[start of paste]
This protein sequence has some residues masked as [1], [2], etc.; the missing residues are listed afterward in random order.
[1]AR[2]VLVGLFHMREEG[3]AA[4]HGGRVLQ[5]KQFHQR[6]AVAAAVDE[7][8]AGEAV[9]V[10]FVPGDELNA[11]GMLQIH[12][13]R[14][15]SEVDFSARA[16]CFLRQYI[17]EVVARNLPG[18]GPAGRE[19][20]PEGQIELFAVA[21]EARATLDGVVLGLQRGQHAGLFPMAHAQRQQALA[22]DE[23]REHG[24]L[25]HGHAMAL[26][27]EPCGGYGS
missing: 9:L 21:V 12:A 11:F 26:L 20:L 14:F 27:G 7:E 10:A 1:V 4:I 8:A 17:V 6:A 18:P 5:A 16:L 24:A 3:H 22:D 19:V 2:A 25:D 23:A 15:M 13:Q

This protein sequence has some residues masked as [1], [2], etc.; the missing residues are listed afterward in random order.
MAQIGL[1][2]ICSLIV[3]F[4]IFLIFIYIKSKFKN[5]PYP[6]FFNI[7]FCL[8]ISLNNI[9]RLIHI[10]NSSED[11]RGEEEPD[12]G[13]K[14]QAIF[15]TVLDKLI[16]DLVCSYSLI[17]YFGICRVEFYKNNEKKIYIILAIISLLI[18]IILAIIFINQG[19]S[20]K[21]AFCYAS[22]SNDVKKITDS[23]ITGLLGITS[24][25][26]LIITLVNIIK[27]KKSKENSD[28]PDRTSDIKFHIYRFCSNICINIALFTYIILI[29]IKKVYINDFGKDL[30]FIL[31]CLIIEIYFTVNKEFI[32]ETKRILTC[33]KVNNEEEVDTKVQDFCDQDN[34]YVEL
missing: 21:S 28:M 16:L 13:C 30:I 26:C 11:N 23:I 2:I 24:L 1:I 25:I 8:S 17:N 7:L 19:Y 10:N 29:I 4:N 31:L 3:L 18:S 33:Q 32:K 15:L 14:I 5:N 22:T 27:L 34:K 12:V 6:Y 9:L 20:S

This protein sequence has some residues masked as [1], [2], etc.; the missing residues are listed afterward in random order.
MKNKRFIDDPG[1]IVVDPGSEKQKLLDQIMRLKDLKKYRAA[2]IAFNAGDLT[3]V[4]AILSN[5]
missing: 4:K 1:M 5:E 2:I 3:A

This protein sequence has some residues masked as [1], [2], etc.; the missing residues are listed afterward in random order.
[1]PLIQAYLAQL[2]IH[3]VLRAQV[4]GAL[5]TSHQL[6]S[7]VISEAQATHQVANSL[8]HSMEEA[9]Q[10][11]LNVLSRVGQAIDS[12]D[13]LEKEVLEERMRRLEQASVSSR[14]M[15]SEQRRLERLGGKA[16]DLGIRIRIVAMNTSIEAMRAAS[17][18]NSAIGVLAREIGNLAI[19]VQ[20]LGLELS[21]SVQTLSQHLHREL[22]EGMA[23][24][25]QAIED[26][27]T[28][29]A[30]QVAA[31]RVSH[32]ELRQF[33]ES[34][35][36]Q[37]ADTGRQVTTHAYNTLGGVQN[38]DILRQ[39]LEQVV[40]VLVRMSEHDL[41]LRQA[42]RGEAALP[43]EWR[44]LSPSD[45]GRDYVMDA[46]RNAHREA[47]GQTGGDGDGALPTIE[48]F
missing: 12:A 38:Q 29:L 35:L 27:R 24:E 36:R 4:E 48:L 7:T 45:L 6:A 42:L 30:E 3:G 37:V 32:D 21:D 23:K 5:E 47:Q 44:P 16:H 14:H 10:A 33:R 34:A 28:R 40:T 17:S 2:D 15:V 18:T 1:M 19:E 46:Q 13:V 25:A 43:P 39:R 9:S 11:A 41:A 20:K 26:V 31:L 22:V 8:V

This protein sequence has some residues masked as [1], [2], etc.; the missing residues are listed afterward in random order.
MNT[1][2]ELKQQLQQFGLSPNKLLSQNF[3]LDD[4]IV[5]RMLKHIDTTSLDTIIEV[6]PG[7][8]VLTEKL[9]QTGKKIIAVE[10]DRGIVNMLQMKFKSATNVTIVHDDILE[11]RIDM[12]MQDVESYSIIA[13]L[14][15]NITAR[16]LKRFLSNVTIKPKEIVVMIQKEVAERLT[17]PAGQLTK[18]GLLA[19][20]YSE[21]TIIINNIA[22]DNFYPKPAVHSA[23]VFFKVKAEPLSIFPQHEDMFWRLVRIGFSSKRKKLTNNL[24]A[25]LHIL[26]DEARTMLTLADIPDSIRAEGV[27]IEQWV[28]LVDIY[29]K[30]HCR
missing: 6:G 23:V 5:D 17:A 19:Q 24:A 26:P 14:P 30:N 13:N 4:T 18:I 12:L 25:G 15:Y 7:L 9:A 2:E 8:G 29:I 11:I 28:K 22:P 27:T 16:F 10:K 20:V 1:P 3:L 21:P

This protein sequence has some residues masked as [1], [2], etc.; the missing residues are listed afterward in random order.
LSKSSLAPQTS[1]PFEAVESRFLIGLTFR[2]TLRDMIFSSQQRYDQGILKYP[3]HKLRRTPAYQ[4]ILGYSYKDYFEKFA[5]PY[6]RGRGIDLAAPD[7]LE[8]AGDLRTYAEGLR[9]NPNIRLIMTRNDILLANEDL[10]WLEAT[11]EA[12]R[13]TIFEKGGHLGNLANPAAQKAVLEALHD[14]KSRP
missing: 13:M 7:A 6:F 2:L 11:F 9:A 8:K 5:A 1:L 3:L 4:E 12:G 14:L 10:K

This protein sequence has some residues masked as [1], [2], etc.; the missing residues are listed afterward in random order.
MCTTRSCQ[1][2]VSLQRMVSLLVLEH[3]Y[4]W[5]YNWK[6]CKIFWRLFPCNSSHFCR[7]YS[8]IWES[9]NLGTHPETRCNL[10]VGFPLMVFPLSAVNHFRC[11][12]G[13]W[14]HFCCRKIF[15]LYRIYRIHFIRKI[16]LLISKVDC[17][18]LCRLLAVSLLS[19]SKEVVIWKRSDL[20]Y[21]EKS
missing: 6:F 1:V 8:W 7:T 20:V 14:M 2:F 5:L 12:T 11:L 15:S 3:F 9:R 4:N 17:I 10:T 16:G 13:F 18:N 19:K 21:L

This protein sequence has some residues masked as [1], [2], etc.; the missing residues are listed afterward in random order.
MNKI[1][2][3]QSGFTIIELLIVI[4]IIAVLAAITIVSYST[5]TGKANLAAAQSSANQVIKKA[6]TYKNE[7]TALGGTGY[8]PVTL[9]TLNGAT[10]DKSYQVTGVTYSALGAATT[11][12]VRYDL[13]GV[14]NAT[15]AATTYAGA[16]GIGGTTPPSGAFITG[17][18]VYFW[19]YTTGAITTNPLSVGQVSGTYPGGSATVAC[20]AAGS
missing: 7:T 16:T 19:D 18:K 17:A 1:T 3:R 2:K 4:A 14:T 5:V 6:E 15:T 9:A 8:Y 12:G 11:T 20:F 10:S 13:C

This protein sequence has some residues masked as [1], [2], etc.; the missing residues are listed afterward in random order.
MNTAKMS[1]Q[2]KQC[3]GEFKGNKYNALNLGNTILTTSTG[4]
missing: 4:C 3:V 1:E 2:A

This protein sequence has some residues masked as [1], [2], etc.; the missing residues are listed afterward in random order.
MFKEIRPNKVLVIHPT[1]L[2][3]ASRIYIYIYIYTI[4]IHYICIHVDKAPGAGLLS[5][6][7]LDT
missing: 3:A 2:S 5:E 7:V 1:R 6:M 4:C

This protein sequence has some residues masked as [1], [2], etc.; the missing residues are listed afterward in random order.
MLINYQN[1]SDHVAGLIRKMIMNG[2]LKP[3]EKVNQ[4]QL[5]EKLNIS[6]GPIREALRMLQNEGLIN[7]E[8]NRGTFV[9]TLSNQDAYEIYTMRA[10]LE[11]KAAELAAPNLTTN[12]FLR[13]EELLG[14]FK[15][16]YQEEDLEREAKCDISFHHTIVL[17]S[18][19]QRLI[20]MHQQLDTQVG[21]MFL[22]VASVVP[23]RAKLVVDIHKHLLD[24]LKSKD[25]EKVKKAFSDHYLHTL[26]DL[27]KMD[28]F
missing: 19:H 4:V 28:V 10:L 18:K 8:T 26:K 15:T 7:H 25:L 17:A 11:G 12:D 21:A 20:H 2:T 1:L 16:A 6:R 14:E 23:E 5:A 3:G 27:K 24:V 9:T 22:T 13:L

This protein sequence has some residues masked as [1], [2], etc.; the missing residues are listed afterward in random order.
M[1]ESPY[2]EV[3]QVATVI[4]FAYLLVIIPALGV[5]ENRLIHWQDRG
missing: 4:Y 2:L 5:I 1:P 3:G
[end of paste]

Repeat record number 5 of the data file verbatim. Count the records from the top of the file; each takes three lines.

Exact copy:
This protein sequence has some residues masked as [1], [2], etc.; the missing residues are listed afterward in random order.
MNT[1][2]ELKQQLQQFGLSPNKLLSQNF[3]LDD[4]IV[5]RMLKHIDTTSLDTIIEV[6]PG[7][8]VLTEKL[9]QTGKKIIAVE[10]DRGIVNMLQMKFKSATNVTIVHDDILE[11]RIDM[12]MQDVESYSIIA[13]L[14][15]NITAR[16]LKRFLSNVTIKPKEIVVMIQKEVAERLT[17]PAGQLTK[18]GLLA[19][20]YSE[21]TIIINNIA[22]DNFYPKPAVHSA[23]VFFKVKAEPLSIFPQHEDMFWRLVRIGFSSKRKKLTNNL[24]A[25]LHIL[26]DEARTMLTLADIPDSIRAEGV[27]IEQWV[28]LVDIY[29]K[30]HCR
missing: 6:G 23:V 5:D 17:A 19:Q 24:A 26:P 14:P 30:N 13:N 4:T 18:I 12:L 25:G 15:Y 7:L 9:A 2:E 8:G 29:I 11:I 28:K 22:P 27:T 16:F 10:K 20:V 1:P 3:L 21:P